Astra Missile Equipped Sukhoi-30 MKI causes people scurrying for cover

Source:-Astra Missile Equipped Sukhoi-30 MKI causes people scurrying for cover

The seaside towns of Digha and Tajpurbroke into panic, with thousands of tourists and local residents coming out of their hotels and homes, after a military exercise to fire air-to-air missiles near the coastline broke the sound barrier and triggered sonic booms that shattered window panes and damaged building fac-ades on Saturday morning.

Clueless firemen and cops combed the two towns for a couple of hours, suspecting a terror attack, before it became clear that the trigger was a military exercise involving the indigenous Astra air-to-air missile from Russian-origin Sukhoi-30 MKI fighter aircraft.

It was not clear whether the sonic booms were created by the Sukhois — capable of travelling at Mach 2 (twice the speed of sound at high altitudes) — or the missiles that can achieve speeds of Mach 4.5, but the two loud booms in quick succession were enough to bring thousands of panic-stricken people on to the streets.

“There were two sounds within a couple of minutes around 11.10am. The second one was so loud that it could be heard at Tajpur as well. The whole coastline was shaken and people felt the vibrations inside hotel rooms,” East Midnapore SP Alok Rajoria said.

It was only later in the evening that sources in the Indian Air Force confirmed that Astra missiles were being test-fired at the air-to-air firing range over the Bay of Bengal at the time when the booms were heard. Fighter aircraft operating out of Air Force Station Kalaikunda — about 100km from Digha — usually fly sub-sonic till they are 40-odd kilometres into the sea. However, during such trials, when missiles are fired at drones from various angles and speeds, it is possible for an aircraft to go supersonic closer to shore. The explosions may also have been caused by missiles that went supersonic after being fired.

The DRDO-developed Astra missile is likely to be inducted into the IAF later this year.

It was only recently that an indigenous seeker was developed for Astra. The Beyond Visual Range (BVR) range missile can hit targets between 20 and 80 km away, depending on the propulsion system used. The missiles will be fitted to all varieties of fighter aircraft available with the IAF after undergoing trials from Su-30 MKIs.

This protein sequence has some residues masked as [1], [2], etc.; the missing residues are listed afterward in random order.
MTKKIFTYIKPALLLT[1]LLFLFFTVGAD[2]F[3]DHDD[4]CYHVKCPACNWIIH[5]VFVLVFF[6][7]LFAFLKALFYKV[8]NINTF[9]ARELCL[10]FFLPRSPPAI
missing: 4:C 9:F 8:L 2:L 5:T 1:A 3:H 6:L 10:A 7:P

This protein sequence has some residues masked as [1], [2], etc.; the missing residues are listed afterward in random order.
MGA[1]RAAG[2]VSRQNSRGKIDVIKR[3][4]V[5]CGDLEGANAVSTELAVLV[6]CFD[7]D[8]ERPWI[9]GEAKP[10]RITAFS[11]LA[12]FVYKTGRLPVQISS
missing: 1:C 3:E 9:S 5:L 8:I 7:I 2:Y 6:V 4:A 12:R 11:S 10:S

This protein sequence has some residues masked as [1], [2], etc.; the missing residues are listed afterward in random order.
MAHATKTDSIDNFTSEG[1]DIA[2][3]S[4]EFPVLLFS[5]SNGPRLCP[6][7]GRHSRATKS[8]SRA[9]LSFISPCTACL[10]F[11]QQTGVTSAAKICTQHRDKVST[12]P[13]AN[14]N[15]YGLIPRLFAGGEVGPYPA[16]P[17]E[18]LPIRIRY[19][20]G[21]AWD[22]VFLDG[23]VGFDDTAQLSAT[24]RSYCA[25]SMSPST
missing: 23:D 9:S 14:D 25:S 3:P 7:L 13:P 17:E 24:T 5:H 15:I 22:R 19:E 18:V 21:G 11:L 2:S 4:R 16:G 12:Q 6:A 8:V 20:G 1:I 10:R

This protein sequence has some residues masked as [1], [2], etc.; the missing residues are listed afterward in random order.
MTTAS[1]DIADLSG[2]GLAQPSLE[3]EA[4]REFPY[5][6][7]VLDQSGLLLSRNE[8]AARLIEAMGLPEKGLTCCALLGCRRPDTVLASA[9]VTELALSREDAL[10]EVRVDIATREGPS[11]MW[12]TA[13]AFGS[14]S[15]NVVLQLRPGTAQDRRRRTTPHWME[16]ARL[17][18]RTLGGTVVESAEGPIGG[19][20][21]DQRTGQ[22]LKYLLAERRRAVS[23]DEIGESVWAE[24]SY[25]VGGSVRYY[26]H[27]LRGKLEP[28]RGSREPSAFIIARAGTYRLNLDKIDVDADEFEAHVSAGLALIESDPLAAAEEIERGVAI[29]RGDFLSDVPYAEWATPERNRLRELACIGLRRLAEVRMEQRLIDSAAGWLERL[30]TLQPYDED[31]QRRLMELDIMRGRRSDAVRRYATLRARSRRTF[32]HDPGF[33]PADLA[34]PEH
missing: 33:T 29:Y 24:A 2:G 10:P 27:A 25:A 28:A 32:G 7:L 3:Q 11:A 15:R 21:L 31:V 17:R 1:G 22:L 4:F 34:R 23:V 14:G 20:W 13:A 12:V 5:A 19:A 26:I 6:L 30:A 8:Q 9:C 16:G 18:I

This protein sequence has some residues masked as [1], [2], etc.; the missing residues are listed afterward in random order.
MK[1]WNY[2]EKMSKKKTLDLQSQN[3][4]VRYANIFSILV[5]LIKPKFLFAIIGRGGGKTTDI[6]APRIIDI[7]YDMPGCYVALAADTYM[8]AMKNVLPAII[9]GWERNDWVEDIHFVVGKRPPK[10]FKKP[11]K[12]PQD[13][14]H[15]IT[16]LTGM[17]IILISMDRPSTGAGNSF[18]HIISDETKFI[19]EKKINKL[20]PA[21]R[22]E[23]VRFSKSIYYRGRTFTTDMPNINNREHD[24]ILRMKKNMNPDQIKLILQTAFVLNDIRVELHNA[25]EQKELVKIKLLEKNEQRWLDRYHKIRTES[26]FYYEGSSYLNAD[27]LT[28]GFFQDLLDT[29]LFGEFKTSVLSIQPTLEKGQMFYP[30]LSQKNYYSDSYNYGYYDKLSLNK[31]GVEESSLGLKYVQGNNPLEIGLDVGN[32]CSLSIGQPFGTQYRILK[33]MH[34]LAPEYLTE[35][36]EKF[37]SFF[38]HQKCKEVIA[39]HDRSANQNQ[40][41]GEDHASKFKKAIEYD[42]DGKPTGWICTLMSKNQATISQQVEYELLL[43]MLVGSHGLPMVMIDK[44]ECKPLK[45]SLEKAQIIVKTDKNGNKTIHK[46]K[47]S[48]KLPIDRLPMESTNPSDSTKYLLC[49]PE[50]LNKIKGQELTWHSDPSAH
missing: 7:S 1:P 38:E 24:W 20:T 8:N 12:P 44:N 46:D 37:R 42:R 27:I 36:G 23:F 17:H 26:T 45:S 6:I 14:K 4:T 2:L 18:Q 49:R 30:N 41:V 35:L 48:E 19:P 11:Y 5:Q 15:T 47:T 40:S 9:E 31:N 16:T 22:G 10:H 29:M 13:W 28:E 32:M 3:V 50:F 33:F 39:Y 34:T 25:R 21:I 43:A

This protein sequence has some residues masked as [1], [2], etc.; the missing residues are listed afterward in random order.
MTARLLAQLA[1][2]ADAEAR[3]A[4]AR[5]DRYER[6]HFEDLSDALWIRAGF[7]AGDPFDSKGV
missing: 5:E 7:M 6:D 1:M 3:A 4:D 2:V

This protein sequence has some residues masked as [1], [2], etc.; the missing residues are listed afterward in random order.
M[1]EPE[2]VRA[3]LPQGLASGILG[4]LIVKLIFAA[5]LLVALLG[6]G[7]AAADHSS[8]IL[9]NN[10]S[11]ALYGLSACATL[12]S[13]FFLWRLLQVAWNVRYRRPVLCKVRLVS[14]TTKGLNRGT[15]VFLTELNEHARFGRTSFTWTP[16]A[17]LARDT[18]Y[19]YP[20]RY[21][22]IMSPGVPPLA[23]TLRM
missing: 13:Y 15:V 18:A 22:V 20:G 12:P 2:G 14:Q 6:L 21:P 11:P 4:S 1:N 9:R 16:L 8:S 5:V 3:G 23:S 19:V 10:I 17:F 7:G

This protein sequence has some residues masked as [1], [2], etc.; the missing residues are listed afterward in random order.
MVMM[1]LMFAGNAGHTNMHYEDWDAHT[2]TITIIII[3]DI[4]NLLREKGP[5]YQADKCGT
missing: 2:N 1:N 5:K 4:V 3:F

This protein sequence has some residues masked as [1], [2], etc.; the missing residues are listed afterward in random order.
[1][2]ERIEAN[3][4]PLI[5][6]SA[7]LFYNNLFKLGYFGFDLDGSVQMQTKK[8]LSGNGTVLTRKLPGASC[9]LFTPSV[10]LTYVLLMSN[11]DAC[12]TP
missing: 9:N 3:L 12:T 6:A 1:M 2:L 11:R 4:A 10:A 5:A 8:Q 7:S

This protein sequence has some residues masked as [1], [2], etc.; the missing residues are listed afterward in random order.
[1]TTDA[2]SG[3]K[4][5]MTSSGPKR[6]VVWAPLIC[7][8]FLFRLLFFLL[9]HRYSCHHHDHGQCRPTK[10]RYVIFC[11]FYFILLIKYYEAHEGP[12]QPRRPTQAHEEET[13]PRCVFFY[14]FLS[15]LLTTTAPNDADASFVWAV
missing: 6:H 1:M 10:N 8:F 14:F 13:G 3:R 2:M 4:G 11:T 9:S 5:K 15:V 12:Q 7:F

The impact, however, was terrifying for those on the ground who did not know what was happening (which included the state administration). “There are 80 students in my school. The explosions were so loud that the children started crying. We were rattled and didn’t know what to do so we took all the children out of the classrooms. Later, officials from the Digha coastal police station told us that there was nothing to worry and the children went back to their lessons,” Gangadharpur Primary School assistant teacher Malati Mishra said.

Rajarhat resident Surajit Mandal, in Digha with his family, rushed out thinking there was an explosion in the hotel where they were staying or the one next door. “I had just entered the hotel and then heard the noise. I ignored the first one but the second one was so loud that I was shaken. I took my family out of the hotel,” he said.

Salt Lake resident Ramashis Singh was enjoying the sea with his two friends when they heard the noise. “We came out of the sea wondering whether a terror attack had taken place. There was another explosion within two minutes. We could not see anything. There was no smoke or debris but the sound was scary,” Singh said.

The incident occurred a day after intelligence inputs of possible sea-borne terror strikes along the Bengal and Odisha coasts went public. The district administration reacted fast and despatched teams to find the source of the “explosions”. Personnel from the Digha coastal police station scoured the waters in speed boats and launches in search of explosive material and officials went around streets and beaches with loudhailers, urging people to remain calm and not venture out to sea for the time being.

“Our suspicion turned to the interim test range at Chandipur in Odisha — about 100 km away by road — where missiles and rockets are tested after we found no evidence of explosions on land or in the sea. We suspected some missiles or rockets could have misfired and landed in the sea close to Digha, causing the explosions,” a senior police officer said.

The Defence Research and Development Organisation (DRDO) confirmed no tests were scheduled from Chandipur or Wheeler Island on Saturday morning. Usually, a notice is issued to the air traffic control in Kolkata by the DRDO prior to such exercises, for diversion of flights from the east coast where the navigational routes to south India lie.

“The notice to airmen (NOTAM) was for 3 p.m. when the airspace was sealed for missile tests. A DRDO official was at the Kolkata airport to coordinate the closure of the airspace. Flights to Chennai, Bengaluru, Hyderabad and Bhubaneswar were diverted via west, requiring an additional flight tine of 8-15 minutes,” an ATC source in Kolkata said.




Source:- TNN

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